Bombay Lost and Found, the by-line for this book is a little misleading. What I hoped would be a book of life and experiences in Bombay was actually his two year research on different aspects of the city - but I was not disappointed.
Maximum city neatly compartmentalizes Bombay into underworld, Bollywood, bar-girls, politics- all this interspersed with Sukhetu Mehta's own personal anecdotes. The book's beginning is what is easily relatable to any non-Mumbaiite moving into the city. Thereafter, it is a Mumbai I probably would never have gotten to know - and maybe, some of it, I don’t want to know - except through movies, and maybe the newspaper. The rent Act, the crazy hype over the West (West Mumbai), why New Bombay failed, the lack of solutions to Mumbai over-population situation – we have questioned all of it at some point in time. And he lays the answers or at least the history for us. His portrayal of some banal scenes from life, like travelling on an overcrowded Mumbai train, dealing with your plumber - yes, you have seen all of it. Yet, the book has managed to throw a different angle to it.
What makes the book's narration of some of the already beaten-to-death-aspects of the city is the interesting characters the author meets and how he has beautifully fleshed out each character's life, dreams, aspirations, their philosophy and what makes Mumbai tick for them. I loved his portrayal of Babbanji’, a 16-year old who runs away from Bihar to Mumbai.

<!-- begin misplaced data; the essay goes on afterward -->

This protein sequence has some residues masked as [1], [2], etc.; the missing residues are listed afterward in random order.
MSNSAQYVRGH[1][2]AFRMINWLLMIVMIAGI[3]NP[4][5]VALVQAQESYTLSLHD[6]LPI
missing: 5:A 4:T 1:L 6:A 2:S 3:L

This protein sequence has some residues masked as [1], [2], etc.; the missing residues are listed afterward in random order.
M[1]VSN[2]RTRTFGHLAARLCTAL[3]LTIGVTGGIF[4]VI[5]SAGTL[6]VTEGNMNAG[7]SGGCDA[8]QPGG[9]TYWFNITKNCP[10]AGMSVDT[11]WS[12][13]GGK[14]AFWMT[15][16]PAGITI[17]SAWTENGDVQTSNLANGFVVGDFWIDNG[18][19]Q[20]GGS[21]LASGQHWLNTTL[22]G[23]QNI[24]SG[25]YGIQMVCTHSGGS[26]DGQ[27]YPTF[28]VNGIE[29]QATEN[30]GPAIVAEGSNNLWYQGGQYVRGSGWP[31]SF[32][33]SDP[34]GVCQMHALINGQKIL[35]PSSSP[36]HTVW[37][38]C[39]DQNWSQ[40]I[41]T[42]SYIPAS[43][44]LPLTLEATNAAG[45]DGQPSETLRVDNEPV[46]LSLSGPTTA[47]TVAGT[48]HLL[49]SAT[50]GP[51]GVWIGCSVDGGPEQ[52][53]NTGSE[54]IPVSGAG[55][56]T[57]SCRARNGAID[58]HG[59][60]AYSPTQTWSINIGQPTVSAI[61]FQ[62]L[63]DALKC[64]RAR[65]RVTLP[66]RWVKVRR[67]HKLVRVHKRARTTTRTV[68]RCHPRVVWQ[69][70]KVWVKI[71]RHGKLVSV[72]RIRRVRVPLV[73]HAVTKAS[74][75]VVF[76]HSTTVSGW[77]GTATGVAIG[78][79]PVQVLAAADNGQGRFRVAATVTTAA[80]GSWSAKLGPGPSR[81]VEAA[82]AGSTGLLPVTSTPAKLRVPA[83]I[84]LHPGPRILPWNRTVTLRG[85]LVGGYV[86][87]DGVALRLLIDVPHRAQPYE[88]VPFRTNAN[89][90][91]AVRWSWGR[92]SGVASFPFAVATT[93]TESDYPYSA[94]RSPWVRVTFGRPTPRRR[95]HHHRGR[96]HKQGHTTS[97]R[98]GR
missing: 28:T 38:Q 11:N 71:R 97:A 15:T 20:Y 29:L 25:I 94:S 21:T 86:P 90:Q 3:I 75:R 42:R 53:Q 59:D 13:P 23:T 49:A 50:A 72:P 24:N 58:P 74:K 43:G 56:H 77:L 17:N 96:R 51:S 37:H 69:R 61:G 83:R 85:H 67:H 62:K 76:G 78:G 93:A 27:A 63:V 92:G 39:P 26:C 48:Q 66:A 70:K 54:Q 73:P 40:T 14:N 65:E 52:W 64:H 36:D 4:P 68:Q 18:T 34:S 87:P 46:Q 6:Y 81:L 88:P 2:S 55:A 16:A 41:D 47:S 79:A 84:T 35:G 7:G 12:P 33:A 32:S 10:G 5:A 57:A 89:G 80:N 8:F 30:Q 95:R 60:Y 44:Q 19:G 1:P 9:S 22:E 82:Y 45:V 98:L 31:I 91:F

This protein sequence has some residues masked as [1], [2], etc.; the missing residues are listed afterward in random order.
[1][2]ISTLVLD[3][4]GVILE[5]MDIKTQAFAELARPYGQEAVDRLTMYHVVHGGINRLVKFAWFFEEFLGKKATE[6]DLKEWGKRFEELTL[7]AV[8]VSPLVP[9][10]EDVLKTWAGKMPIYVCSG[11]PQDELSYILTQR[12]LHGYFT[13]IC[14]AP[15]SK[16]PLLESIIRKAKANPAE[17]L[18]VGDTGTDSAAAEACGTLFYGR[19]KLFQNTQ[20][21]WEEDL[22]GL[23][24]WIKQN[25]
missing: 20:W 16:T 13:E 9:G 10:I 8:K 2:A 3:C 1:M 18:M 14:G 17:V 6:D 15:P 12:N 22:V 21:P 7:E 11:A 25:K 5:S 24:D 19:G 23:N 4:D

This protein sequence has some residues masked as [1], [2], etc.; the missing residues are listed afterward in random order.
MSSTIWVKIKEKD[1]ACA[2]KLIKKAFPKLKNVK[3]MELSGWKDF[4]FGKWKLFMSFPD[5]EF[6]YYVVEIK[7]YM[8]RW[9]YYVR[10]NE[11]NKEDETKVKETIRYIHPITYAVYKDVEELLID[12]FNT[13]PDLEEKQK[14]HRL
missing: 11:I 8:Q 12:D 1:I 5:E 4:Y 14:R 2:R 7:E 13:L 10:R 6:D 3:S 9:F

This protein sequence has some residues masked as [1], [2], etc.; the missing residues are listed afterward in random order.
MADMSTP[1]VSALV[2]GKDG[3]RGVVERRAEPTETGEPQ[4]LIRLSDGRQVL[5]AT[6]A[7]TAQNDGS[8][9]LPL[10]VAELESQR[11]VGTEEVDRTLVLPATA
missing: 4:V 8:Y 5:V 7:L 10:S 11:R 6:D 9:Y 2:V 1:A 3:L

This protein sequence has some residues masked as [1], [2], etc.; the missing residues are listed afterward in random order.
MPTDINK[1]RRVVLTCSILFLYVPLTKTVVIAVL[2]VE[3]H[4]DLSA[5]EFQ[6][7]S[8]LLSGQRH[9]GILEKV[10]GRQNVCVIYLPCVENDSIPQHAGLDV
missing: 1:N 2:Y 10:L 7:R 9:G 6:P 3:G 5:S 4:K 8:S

I won't call the book an easy read. It's voluminous, and sometimes like a text book. The author's style is vivid, and so graphically descriptive that it borders on repulsive and disgusting on many occasions- but that is probably what helps drive the truth home. However, his narration is simple and flows beautifully. He has managed to simplify a complex city, complex people and complex country (to some level) and present the nuts and bolts of it engagingly!